Market Hall Vets

Old Market Surgery St Clears Carmarthenshire SA33 4DY

T: 01994 230 451

E: info@markethallvets.co.uk

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Dog Health

Neutering your pet

We recommend that all pets are neutered if they are not intended for breeding for both practical and medical reasons.

Some definitions:

  • Castration – the neutering of males by the surgical removal of both testicles.
  • Spay – the neutering of females by the surgical removal of both ovaries and the uterus.

Spaying female dogs

Female dogs can be spayed either before their first season at around 6 months of age, or 3-4 months after they finish a season.

It is advisable to spay your pet when she is young for the following reasons:

  • Spaying young dogs significantly reduces their risk of developing mammary cancer.

Mammary cancer is very common in older bitches. 

  • Removes the risk of developing potentially life-threatening womb infections as the uterus is removed during the operation.
  • Removes the inconvenience of seasons every 6 months.
  • Removes the risk of unwanted pregnancies.
  • Removes the risk of developing false pregnancies where bitches lactate even though they are not pregnant.

Castrating male dogs

Male dogs can be castrated for 5-6 months of age.

It is advisable to have your pet castrated when they are young for the following reasons:

  • Castration removes the risk of developing testicular cancer by removing both testicles.
  • Castration reduces the risk of prostatic disease when older.  Prostatic disease and cancer is much more common in older, entire males.
  • Reduces roaming and unwanted sexual behaviour.
  • Castration can help to reduce aggression and dominance.

Castration and spaying are routine procedures that we perform daily in the surgery.  We advise pre-operative checks with nurses prior to the procedure.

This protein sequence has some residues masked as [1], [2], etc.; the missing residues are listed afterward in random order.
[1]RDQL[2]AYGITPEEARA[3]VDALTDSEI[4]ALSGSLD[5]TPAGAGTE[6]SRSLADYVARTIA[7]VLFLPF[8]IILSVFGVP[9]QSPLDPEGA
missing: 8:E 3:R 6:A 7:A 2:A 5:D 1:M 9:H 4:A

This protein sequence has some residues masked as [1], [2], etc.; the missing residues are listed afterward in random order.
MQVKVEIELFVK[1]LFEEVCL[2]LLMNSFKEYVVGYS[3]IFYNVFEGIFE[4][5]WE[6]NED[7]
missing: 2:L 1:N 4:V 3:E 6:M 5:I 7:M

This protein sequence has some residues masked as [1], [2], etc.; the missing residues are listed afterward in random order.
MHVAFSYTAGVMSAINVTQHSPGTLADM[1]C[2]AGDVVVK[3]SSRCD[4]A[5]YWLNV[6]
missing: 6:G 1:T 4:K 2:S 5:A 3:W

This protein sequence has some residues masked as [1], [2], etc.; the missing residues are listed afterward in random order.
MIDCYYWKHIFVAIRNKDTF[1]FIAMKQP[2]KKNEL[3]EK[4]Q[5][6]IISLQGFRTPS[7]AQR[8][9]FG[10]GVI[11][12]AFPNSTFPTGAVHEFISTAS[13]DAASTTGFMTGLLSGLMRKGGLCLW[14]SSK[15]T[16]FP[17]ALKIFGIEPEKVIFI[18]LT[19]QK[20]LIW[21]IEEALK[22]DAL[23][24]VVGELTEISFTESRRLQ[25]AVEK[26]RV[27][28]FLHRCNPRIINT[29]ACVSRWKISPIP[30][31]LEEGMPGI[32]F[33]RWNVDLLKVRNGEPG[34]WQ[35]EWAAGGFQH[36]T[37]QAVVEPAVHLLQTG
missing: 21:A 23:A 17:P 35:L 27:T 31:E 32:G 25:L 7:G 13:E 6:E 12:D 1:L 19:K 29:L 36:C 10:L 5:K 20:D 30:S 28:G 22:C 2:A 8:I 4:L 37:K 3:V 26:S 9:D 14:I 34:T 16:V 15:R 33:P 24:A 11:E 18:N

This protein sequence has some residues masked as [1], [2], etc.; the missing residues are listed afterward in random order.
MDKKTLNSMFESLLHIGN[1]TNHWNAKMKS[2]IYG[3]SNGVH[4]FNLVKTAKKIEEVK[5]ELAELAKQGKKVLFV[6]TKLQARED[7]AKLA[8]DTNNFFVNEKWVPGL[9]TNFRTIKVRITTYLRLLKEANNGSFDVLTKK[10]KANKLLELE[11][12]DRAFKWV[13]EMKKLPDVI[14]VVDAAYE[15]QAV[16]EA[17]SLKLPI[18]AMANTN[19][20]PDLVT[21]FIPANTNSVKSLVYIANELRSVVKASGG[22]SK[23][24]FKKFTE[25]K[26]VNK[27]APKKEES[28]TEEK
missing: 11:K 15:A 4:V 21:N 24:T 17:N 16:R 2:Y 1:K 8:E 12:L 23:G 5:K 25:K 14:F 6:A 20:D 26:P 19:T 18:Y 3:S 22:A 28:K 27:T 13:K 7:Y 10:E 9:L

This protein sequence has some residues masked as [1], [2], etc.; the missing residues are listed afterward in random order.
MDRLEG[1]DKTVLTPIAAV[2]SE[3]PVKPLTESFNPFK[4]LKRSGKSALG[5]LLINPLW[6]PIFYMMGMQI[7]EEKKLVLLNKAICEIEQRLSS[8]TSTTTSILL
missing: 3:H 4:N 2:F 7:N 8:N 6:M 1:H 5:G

Please phone the practice for our competitive prices for these services.  If you have a farm holding number or are currently on benefits you may be eligible for reduced cost neutering schemes. Please contact reception for further details.

Vaccinations

Keeping up to date with vaccinations is an essential part of being a responsible pet owner.  Vaccines act by stimulating your pets’ immune system to protect them against life-threatening diseases.  Only healthy animals should be vaccinated to ensure that this protective response develops properly.

In our practice we use a vaccine in dogs and puppies to protect against the following diseases:

  • Canine Parvovirus
  • Infectious Canine Hepatitis
  • Canine Para-influenza Virus
  • Canine Distemper
  • Leptospirosis

Puppies require a primary vaccination course.  This consists of 2 injections given 2-4 weeks apart.  Puppies can start their vaccinations from 6 weeks of age, but they must be at least 10 weeks old when they receive their second injection.  The onset of immunity is 2 weeks after the second injection, when it is then safe to take your pup out and about.  Your puppy will then require a ‘booster’ vaccination one year after the second vaccination.